This is a neat little tool, which works with Chrome. You can add it to your browser and you can use it to see your passwords with a right mouse click. You might be wondering why you'd want to do that. Any sites that you're automatically logging into because your browser remembers the password - but do YOU? It can be a real pain trying to remember the set of characters you typed, and this just shows you what they are. You can pull the information directly out of the browser, so this is just a nice short cut. You can check it out in the demo, and if you're using Chrome, get the app as well.
Password Generator. Tired of forgetting passwords? This site will generate and remember them for you. You create one master password and based on that Punchcast will generate passwords for 18 different sites with a custom option. If you forget your password to a particular site, revisit Punchcast, provide your master password and it will recreate the entire list for you. It's all done on your own computer, and nothing is stored anywhere else.
Want passwords without the hassle of remembering them? The Password Generator is quite an interesting idea. You visit the site (no registration) and type in your master password; the longer the better. The generator then creates passwords for you for sites such as Amazon, Hotmail, Paypal and so on. You then cut and paste directly into the application(s) as necessary. If you forget them, simply return to the site and input your master password again to regenerate the same set of passwords. You can download the page if necessary (though that then opens you up to people getting access to your data of course). The security is based on the fact that you don't need to say who you are - the key element is the master password itself. The disadvantage is that the same new password is going to be recorded for anyone who uses the same master password, so using say 'password' as the password isn't the most successful idea you'll have ever had. You can also add in custom passwords for other sites as well.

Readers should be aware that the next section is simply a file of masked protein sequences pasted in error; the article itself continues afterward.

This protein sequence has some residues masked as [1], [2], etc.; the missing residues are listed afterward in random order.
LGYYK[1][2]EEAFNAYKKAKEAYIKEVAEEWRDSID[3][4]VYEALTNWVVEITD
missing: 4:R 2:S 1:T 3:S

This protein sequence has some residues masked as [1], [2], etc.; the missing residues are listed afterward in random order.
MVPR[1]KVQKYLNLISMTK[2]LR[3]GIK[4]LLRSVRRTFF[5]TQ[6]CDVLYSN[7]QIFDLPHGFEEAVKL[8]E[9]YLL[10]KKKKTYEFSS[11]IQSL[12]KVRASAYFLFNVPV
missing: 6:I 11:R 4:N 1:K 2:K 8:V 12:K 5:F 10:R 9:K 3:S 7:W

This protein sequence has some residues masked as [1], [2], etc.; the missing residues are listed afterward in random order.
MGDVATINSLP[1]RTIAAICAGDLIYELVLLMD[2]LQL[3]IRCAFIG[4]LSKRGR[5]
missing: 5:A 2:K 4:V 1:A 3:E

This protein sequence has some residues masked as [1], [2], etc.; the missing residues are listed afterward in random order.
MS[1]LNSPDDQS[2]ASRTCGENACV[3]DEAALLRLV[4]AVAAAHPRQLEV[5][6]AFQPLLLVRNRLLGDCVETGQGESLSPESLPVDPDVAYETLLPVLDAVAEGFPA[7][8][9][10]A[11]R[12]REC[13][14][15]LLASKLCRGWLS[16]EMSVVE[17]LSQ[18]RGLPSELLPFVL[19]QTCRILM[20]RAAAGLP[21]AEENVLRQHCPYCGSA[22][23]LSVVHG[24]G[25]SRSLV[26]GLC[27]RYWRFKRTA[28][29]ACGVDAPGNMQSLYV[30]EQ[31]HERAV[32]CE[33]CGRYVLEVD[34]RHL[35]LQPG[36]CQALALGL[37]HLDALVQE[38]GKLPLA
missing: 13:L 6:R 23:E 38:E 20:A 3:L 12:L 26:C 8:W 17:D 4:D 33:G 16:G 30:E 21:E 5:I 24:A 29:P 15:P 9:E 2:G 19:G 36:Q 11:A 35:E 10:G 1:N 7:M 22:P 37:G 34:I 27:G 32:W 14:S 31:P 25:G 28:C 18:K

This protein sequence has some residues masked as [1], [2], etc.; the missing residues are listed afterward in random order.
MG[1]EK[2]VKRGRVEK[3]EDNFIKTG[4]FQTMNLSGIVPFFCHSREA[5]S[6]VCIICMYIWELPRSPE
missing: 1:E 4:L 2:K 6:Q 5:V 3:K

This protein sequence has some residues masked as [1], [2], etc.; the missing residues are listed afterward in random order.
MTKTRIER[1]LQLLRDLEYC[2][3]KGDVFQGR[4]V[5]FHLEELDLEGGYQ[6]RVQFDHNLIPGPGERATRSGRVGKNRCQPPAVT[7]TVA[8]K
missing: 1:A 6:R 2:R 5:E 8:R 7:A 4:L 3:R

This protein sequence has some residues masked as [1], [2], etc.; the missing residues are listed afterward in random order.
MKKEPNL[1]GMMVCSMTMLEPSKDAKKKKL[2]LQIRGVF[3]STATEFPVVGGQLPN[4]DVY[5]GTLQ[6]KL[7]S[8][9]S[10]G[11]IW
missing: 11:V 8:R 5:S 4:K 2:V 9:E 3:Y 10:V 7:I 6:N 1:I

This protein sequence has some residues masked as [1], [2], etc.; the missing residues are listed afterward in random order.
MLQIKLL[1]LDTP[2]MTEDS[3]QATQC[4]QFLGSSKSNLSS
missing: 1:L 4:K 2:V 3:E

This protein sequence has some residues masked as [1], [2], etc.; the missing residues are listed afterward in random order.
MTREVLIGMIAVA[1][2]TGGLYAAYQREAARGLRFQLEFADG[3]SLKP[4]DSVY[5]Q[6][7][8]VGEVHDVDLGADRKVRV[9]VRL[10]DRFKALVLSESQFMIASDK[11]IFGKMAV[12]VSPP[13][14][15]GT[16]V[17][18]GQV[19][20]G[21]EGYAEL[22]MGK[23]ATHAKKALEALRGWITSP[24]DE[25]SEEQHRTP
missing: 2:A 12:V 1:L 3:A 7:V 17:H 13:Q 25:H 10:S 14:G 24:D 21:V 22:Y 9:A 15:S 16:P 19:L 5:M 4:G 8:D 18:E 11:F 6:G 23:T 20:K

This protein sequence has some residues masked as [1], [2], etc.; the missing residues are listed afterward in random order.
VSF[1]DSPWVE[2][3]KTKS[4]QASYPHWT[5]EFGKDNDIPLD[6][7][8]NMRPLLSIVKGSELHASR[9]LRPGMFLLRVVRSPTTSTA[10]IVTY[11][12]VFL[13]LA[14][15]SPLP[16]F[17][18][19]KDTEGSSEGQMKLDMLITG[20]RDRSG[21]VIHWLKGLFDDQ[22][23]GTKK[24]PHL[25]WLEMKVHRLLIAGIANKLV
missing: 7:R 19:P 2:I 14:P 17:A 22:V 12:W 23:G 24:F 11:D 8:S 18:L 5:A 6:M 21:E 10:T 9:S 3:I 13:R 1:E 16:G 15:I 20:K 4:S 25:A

I tried out one of the suggested passwords on 'How secure is my password?' and it reckoned that it would take about 2,000 years to crack it. I'm somewhat doubtful about these figures since recent news reports suggest having passwords that are 12 characters long, and the ones generated by this resource are only 10 and always end in 1a, but it's a solution to a real problem.
While I'm sure that all of these are good, I tend to think that Lifehack has it right when they say "The best solution may not even be a technology solution - remembering strong passwords could be as simple as coming up with a way to change a base password
using the name of the online service you’re logging into. For example,
if you come up with a base password of “xlg519″ (based on your
partner’s initials and your cat’s birthday), you can add the first two
and last two letters of a service’s name (”amon” for Amazon) and you’ve
got your password!"